RBI cuts rates, banks may lower EMIs, make loans cheaper
The repo rate -- the rate at which the RBI lends to banks -- now stands at 6%. This is the first rate cut since October 2016.business Updated: Aug 02, 2017 17:55 IST
The Reserve Bank of India cut its key lending rate to a six-and-half-year low on Wednesday, giving banks the elbow room to reduce EMIs on home and car loans and lend more money to businesses.
The cut in the repo rate -- the rate at which the RBI lends to banks -- by a quarter-percentage point was expected after retail inflation, led by softer food prices, fell to a more than five-year low in June. The repo rate now stands at 6%.
The move will likely ease some of the pressure from the government and markets for action to lift the economy, which had annual growth in January-March of 6.1 percent - fast by global standards but India’s lowest number in more than two years.
“There is scope for banks to cut rates further, especially for those sectors which have not benefitted in the past cuts,” said RBI governor Urjit Patel.
Four of the RBI’s six-member Monetary Policy Committee (MPC) voted for a 25 basis points reduction. Ravindra Dholakia, professor at IIM Ahmedabad, wanted a 50 basis points cut, while Michael Patra, an executive director at RBI, wanted to hold rates.
The rate cut is the first since October that underlined the RBI’s confidence in the economy, which has seen a surge in foreign investments into debt and shares this year. Little adverse impact from demonetisation or poor rains also helped shape the decision.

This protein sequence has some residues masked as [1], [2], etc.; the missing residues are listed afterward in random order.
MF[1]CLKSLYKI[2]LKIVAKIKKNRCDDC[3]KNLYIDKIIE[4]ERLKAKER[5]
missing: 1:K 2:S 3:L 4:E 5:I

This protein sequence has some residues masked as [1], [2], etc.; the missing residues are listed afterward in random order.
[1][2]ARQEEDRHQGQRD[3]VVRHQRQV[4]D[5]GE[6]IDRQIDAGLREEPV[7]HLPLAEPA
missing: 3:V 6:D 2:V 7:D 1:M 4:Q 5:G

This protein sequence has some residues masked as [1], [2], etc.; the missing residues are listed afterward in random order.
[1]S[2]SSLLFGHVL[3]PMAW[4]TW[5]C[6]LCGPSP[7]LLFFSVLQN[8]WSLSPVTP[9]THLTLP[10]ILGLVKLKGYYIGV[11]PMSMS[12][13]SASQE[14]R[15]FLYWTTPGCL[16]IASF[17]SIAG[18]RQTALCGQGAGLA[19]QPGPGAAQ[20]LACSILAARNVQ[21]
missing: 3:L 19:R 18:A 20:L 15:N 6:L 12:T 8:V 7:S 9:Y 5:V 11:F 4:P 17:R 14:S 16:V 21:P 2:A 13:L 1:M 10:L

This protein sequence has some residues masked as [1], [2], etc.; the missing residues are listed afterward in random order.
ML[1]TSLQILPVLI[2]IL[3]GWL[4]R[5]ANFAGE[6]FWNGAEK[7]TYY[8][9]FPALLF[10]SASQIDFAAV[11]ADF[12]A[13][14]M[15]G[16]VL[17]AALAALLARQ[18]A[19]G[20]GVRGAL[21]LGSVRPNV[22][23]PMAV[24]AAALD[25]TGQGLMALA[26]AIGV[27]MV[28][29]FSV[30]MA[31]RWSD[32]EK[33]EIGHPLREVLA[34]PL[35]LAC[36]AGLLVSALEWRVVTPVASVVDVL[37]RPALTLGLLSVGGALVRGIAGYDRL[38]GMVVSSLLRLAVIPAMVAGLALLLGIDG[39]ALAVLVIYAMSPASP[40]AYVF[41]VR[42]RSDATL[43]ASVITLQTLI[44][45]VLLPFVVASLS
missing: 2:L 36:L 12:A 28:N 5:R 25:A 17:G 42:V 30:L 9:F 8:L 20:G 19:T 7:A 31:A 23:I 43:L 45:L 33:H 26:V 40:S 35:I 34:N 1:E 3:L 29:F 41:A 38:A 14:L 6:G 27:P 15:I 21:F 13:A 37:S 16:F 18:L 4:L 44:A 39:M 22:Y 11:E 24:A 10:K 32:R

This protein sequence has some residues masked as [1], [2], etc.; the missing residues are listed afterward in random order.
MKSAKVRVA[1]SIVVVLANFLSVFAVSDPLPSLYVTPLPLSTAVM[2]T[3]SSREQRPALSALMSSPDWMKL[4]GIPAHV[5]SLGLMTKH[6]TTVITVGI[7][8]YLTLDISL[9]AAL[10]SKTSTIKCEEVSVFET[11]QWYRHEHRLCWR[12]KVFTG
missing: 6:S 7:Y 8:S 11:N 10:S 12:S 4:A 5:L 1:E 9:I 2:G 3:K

“These factors... opened up some space for monetary policy accommodation,” RBI governor Urijit Patel said.
But the central bank indicated it wasn’t fully convinced that inflation wouldn’t accelerate. The bank’s inflation target is 4%. It was also yet to determine the impact of the July 1 rollout of a national goods and services tax.
“The MPC remains focused on its commitment to keeping headline inflation close to 4% on a durable basis,” the RBI said in a statement.
“The MPC will continue monitoring movements in inflation to ascertain if recent soft readings are transient or if a more durable disinflation is underway.”
The benchmark stocks indices ended marginally lower than their previous day closing, possibly disappointed by a smaller rate cut. The RBI also cut the reverse repo rate – the rate at which the central bank borrows from banks – by 25 basis points to 5.75%.
On Tuesday, the State Bank of India – the country’s largest lender and market leader – reduced interest rate on savings bank deposits by half percentage point, possibly on hopes that the RBI would cut lending rates.
(With inputs from agencies)